In the global tourism sector, the Muslim travel market is extensively recognised as a prominent growing sector, projecting to be well worth $200 billion by 2020 according to the MasterCard-CrescentRating Global Muslim Travel Index (GMTI) 2015, which is the most comprehensive research that has been released on the sector.
A recent study has revealed that in 2015 the estimated total Muslim visitor arrivals were 117 million representing close to 10% of the entire travel economy. This global forecast is set to grow to 168 million visitors by 2020 and 11% of the market segment.
South Africa is also one of the five most popular non-Organisation of Islamic Cooperation (OIC) destinations in the global Muslim travel market. Enver Duminy, CEO at Cape Town Tourism highlights how the city is repositioning its Halaal Tourism offering.
"Cape Town is as much about the people and the culture as it is about the mountain and the sea.
The city has a vibrant range of cultures representing our locals, other African nations and international ones. At the heart of our city you’ll find a lively Muslim community whose heritage is closely linked to the history of the Cape. Muslim visitors may be surprised to find themselves so at home in the city, with plenty to see and do.
This city provides a welcoming environment for visitors, and this is true of Muslim visitors, too. Muslim visitors from the UAE, Saudi, Iran, Singapore, UK, USA, Malaysia, Indonesia, Kuwait, Qatar and from within South Africa will find that there are places of accommodation that cater for their needs, restaurants with Halaal offerings and many tourism businesses geared towards Halaal tourism.
It’s a form of niche tourism we excel at, and we are ideally placed to build on the foundations we already have in this area and market the city more to potential visitors. In part, Halaal tourism is based on the heritage we have, but it’s also about reinventing our approach to this, so creating more experiences with fresh offerings to add value. The potential is so great that we could feasibly reposition it from being niche tourism to a major focus for local tourism companies.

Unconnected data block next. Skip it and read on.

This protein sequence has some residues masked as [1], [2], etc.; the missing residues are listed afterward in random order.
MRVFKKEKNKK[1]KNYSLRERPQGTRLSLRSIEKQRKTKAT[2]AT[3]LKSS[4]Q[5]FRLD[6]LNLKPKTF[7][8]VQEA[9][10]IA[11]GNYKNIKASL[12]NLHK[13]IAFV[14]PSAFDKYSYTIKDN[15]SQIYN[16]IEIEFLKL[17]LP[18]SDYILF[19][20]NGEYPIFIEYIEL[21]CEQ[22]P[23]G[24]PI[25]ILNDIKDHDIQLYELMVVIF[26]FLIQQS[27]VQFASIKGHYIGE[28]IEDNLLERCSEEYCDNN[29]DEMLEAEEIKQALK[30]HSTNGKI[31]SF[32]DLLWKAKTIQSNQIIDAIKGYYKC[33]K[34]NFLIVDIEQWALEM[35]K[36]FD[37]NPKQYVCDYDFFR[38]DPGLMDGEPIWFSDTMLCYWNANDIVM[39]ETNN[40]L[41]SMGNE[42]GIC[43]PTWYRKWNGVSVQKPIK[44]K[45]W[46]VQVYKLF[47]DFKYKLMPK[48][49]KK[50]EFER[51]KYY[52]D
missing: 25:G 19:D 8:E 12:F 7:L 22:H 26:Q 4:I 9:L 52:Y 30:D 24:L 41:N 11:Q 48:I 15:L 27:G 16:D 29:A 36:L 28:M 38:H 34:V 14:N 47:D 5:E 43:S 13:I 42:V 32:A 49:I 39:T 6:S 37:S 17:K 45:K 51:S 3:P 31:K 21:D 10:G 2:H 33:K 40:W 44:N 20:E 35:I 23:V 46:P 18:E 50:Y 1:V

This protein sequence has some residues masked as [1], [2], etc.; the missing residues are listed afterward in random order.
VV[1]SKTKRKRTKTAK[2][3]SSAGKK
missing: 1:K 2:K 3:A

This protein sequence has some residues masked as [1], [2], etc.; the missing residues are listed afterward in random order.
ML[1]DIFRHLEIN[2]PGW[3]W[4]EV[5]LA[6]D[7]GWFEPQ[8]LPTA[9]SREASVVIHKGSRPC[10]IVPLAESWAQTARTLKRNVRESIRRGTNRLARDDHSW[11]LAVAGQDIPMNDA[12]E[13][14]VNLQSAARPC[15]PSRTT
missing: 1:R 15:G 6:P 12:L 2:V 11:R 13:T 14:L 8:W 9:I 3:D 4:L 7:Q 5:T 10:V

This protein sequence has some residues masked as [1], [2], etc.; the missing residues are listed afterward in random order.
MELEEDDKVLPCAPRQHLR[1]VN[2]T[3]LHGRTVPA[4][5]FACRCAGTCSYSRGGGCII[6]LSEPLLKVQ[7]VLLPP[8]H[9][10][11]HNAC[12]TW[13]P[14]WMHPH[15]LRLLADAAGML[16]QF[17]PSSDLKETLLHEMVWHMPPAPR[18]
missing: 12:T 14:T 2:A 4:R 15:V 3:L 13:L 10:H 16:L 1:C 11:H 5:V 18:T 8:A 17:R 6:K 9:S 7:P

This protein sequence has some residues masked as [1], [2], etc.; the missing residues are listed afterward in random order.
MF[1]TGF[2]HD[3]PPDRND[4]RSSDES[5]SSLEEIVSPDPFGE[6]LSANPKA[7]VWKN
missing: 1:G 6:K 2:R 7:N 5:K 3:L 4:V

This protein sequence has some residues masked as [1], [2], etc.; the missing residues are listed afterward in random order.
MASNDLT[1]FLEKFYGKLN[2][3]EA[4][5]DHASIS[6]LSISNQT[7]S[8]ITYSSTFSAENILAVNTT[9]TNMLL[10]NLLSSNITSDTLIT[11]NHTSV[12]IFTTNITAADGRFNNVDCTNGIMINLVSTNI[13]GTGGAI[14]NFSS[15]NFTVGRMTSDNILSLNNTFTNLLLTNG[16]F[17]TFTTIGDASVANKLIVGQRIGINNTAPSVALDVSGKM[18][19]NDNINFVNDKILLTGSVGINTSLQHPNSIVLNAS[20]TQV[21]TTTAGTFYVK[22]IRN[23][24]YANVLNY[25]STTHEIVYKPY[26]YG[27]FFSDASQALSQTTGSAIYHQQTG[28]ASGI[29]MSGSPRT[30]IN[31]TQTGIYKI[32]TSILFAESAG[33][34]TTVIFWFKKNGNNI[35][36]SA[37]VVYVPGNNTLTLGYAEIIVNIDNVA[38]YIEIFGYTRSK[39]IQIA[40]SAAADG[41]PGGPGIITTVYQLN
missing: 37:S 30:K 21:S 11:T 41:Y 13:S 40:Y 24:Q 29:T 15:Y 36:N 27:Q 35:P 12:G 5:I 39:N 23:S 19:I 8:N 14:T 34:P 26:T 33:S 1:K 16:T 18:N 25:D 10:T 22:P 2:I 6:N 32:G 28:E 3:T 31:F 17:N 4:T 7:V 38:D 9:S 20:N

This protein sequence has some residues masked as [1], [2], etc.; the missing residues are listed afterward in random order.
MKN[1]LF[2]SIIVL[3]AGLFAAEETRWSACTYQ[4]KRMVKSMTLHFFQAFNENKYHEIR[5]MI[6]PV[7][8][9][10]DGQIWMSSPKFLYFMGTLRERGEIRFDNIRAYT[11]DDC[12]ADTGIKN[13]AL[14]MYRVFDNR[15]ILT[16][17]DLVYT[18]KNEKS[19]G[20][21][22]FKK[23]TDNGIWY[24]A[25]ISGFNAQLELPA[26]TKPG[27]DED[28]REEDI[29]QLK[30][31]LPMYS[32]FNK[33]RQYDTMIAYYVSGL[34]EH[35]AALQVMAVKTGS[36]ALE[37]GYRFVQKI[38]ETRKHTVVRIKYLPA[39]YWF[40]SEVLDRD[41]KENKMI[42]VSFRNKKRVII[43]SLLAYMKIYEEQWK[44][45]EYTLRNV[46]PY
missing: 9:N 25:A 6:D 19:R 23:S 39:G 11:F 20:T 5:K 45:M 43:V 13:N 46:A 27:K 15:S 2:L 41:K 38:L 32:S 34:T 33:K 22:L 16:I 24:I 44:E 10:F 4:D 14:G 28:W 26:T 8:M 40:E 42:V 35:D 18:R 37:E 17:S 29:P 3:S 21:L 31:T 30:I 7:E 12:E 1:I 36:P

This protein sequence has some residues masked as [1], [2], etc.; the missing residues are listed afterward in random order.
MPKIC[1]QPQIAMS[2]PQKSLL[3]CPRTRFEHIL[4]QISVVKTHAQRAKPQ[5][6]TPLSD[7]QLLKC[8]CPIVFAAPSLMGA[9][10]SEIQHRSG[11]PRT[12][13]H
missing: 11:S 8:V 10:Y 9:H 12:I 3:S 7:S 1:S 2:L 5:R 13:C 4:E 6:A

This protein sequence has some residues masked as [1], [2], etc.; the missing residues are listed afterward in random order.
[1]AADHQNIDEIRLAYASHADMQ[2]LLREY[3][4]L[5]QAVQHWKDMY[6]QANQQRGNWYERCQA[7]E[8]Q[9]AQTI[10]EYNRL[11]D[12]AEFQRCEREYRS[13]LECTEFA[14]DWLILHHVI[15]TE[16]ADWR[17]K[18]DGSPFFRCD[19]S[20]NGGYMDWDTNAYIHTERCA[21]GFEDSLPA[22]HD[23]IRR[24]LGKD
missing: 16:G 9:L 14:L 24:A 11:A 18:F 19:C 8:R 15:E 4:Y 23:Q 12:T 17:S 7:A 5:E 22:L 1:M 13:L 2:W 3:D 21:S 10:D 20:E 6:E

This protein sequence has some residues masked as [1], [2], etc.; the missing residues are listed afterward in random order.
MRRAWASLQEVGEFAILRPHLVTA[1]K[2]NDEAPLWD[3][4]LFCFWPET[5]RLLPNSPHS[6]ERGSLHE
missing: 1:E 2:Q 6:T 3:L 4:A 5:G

South Africa is one of the five most popular non-Organisation of Islamic Cooperation (OIC) destinations in the global Muslim travel market, so this indicates the room for growth.
Halaal tourism is well-catered for; some points of interest include the iconic Bo-Kaap with its brightly-painted houses, the many mosques around the city, kramats at various places and numerous eateries.
More than that, however, Muslim travellers are just as keen on visiting the big attractions of the city and enjoying nature and wildlife. The beaches are popular with Halaal tourists, and retail experiences such as the V&A Waterfront also appeal.
While the quaint spice shops and smaller community experiences offer a fascinating glimpse into Muslim life in Cape Town, the Halaal tourist is also interested in luxury, high-end fashion, diamond tours, top hotels – all of these are aspirational and desirable.
There are tour companies especially geared towards the Halaal visitor, offering tours that incorporate places of cultural interest, and many tour companies also employ Arabic-speaking guides.
With direct international flights on the rise, access has never been better. Turkey is a hub for air traffic in Europe, and there are direct flights via Turkish Airlines to Cape Town that make the long-haul trip that much easier.
Cape Town could, with a concentrated market effort on the part of tourism professionals across the spectrum, become a global leader in Halaal tourism, and the number-one destination for Muslim holidaymakers.
*Enver Duminy is a lifetime Capetonian and the CEO at Cape Town Tourism who knows all about the Mother City.
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